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    Tuesday, July 16, 2024

    Old Lyme gets new ambulance

    EMT Carlos Diaz, left, and EMT Sydney Bryan demonstrate a new ambulance’s power load stretcher at the Old Lyme South End Volunteer Ambulance Association, Thursday, June 13, 2024. The ambulance company received a new ambulance with pandemic-relief funds. (Dana Jensen/The Day)
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    The new ambulance, Thursday, June 13, 2024, that the Old Lyme South End Volunteer Ambulance Association received with pandemic-relief funds. (Dana Jensen/The Day)
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    EMT Carlos Diaz, left, looks on while and EMT Sydney Bryan demonstrates the Lucas automatic CPR device in the new ambulance at the Old Lyme South End Volunteer Ambulance Association Thursday, June 13, 2024. The ambulance company received the new ambulance with pandemic-relief funds. (Dana Jensen/The Day)
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    Old Lyme ― The Old Lyme South End Volunteer Ambulance Association on Thursday officially put into service a new ambulance that leveraged federal pandemic relief dollars to bolster its commitment to an up-to-date fleet.

    Carlos Diaz, who has worked at the ambulance company for about four of his 14 years in the field, said the nonprofit organization is always trying to stay ahead of trends.

    “We are definitely – blessed is the term, I guess? – that they give us the equipment as best they can,” he said.

    That goes for the 2022 AEV Traumahawk Ford F-550 ambulance, which is now at home in the Cross Lane fire station thanks to the $275,000 American Rescue Plan grant.

    The funds were authorized by the Board of Selectmen two years ago at the recommendation of the town American Rescue Plan Committee. The committee had been tasked with allocating $2.1 million as part of a federal effort to help communities respond to and recover from the coronavirus pandemic.

    Equipment in the new ambulance includes a track to raise and lower the stretcher at the push of a button.

    Having access to the most modern equipment makes it easier for him to accomplish a life mission Diaz described as “helping people when they need it.” In addition to working part time in Old Lyme, he’s a full-time employee with Hartford HealthCare’s American Ambulance and a volunteer EMT in Westerly.

    He said some calls involve the relatively simple act of lifting an elderly person off the floor. Others require attending to the victims of serious accidents that can leave responders with their own trauma.

    “I’ve gone for pediatric cardiac arrests, I’ve gone for a 2 year old who shot himself in the hand,” he said. “You don’t think about it in the moment. You're just focused on doing what we’re trained for.”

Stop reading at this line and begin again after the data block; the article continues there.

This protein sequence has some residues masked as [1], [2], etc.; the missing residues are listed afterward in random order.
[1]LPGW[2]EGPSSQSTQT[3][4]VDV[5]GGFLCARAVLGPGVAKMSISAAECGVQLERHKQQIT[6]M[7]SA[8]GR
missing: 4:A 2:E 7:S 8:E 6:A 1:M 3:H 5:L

Association Chief of Service Dave Musto said the association has 12 part-time, paid positions and about 20 active volunteers currently.

    The paid staff covers shifts from 6 a.m. to 6 p.m. on weekdays. Musto said the association relies on volunteers the rest of the time with each active member assigned a different duty night.

    The town pays for the part-time employees as well as vehicle insurance and workman’s compensation insurance, according to Musto. The association pays for equipment and volunteer stipends with revenue from patient transports.

    Ambulance volunteers receive stipends of $50 per call on weekdays. On weekends, they get $50 per six-hour shift and $50 per call. The system has been in place for about a decade, he said.

    “Nobody wants to do it volunteer anymore,” Musto said. “So we had to do something to get people to come to calls.”

    He said the number of volunteers fluctuates, but cited an influx over the past month of people interested in joining the association. The 10 applicants included one 16 year old, some in their 20s and a few in their 30s.

    Musto described the infusion of youth as encouraging.

    “Everybody’s getting older,” he said. “Myself, I’ve been doing it for 38 years. Trying to shuffle a full-time job and a couple part-time jobs and doing this volunteer, it takes a toll.”

    There is $172,855 allocated in the current town operations budget for the paid staff and expenses. Musto said the association’s operating budget comes in at over $200,000.

    Tax documents for the most recent year available show the organization earned $356,764 and spent $341,228 in the 2022 fiscal year.

    Musto said the newest ambulance in the fleet of three replaces a roughly nine-year-old Braun ambulance. The group bought a new ambulance in 2022 and replaced the chassis on the third ambulance around 2020.

    A ribbon-cutting ceremony was held at the fire station Thursday evening.


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